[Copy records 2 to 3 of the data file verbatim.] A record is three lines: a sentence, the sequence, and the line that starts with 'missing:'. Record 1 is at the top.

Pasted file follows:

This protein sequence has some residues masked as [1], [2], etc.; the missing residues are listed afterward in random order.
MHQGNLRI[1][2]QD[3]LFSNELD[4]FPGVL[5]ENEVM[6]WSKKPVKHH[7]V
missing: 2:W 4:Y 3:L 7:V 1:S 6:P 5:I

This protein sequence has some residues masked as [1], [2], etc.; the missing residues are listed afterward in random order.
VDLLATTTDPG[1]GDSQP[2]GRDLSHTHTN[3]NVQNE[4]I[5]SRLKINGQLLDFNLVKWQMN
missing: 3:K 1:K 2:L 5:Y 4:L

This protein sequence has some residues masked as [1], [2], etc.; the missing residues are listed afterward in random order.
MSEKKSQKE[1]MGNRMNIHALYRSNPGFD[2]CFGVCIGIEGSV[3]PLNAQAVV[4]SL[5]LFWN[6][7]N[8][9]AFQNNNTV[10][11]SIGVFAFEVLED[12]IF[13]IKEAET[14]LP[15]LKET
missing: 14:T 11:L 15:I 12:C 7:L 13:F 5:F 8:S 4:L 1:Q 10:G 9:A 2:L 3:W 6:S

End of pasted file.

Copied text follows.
This protein sequence has some residues masked as [1], [2], etc.; the missing residues are listed afterward in random order.
VDLLATTTDPG[1]GDSQP[2]GRDLSHTHTN[3]NVQNE[4]I[5]SRLKINGQLLDFNLVKWQMN
missing: 3:K 1:K 2:L 5:Y 4:L

This protein sequence has some residues masked as [1], [2], etc.; the missing residues are listed afterward in random order.
MSEKKSQKE[1]MGNRMNIHALYRSNPGFD[2]CFGVCIGIEGSV[3]PLNAQAVV[4]SL[5]LFWN[6][7]N[8][9]AFQNNNTV[10][11]SIGVFAFEVLED[12]IF[13]IKEAET[14]LP[15]LKET
missing: 14:T 11:L 15:I 12:C 7:L 13:F 5:F 8:S 4:L 1:Q 10:G 9:A 2:L 3:W 6:S